Banks are today required to have their own capital in terms of shareholder’s funds, retained profits (deposits in banks are not bank’s own but public money). The condition was that Tier II capital could not be more than 100 per cent of Tier I capital and that subordinated debt under Tier II capital not to exceed 50 per cent of Tier I capital.
The assets portfolio of a bank were weighted by the risk element, prescribed by central banks in the respective countries and aggregated, and a minimum 8 per cent of capital prescribed as the capital adequacy measure or Basel I norms. Which is, if a bank has risk weighted assets of ? 100 then it should be having at least T 8 as capital (Tier I and II), to comply with the Basel I norms.
Reserve Bank of India for Indian Banks, as a part of the financial sector reforms gave a time frame to Indian banks to become the Basel compliant. Subsequently, the norm was raised to 9 per cent and continues to be the same presently in India. Basel II norms further refined the concept of measurement of risk and also brought in concept of operational risk, which are not covered’as part of the Basel I norms and retaining the ratio as 8 per cent. All Indian banks are both Basel I and II compliant.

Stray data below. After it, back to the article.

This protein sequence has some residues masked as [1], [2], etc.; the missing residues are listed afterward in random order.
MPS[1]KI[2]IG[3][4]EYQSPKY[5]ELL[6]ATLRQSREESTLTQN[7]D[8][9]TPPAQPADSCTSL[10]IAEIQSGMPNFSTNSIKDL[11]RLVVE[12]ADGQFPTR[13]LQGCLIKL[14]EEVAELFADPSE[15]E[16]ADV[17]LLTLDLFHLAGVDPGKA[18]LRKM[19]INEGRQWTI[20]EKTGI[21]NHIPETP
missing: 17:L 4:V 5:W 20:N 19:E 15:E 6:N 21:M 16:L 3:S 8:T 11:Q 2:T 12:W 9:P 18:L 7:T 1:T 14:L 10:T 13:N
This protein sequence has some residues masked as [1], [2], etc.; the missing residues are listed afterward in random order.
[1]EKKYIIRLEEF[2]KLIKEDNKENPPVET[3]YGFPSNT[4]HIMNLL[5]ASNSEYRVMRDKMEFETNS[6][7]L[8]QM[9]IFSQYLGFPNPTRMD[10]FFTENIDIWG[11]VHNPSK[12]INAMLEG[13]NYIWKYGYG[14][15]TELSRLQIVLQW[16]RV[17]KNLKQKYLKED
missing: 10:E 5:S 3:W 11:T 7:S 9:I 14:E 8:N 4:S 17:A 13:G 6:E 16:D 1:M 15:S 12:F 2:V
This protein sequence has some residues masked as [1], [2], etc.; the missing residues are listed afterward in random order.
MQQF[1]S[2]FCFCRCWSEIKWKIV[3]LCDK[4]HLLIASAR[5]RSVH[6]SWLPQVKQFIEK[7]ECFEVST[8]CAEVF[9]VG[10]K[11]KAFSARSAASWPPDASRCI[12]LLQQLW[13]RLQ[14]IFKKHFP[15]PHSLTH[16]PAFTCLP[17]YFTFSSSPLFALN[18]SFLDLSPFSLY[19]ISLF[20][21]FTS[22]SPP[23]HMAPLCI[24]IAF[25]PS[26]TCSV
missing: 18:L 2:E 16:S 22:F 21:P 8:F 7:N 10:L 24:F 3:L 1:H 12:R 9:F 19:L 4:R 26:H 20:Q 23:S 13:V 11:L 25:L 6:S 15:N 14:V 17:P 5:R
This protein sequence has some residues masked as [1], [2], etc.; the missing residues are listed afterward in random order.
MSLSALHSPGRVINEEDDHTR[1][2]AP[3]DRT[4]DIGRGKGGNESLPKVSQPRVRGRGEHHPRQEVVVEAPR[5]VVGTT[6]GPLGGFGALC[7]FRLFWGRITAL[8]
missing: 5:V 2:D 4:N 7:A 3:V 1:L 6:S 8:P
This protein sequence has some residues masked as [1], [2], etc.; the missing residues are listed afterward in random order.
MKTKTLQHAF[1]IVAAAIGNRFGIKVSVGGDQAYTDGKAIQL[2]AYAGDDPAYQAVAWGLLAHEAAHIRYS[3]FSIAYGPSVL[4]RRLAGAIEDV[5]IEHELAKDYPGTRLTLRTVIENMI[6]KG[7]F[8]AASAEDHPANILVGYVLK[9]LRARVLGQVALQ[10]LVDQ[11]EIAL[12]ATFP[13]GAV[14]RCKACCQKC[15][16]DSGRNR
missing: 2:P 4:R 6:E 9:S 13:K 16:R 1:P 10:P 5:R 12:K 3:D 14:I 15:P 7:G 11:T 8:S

Post-global crisis the ratio has been further increased implying greater capacity need for banks to ensure that such global financial sector crisis does not recur in future. Capital adequacy thus has allowed for financial regulations to become global. It also allows any investor or a depositor to know the fundamental strength of banks and take their own informed decisions based on the capital adequacy levels of different banks.
Liquidity Management by RBI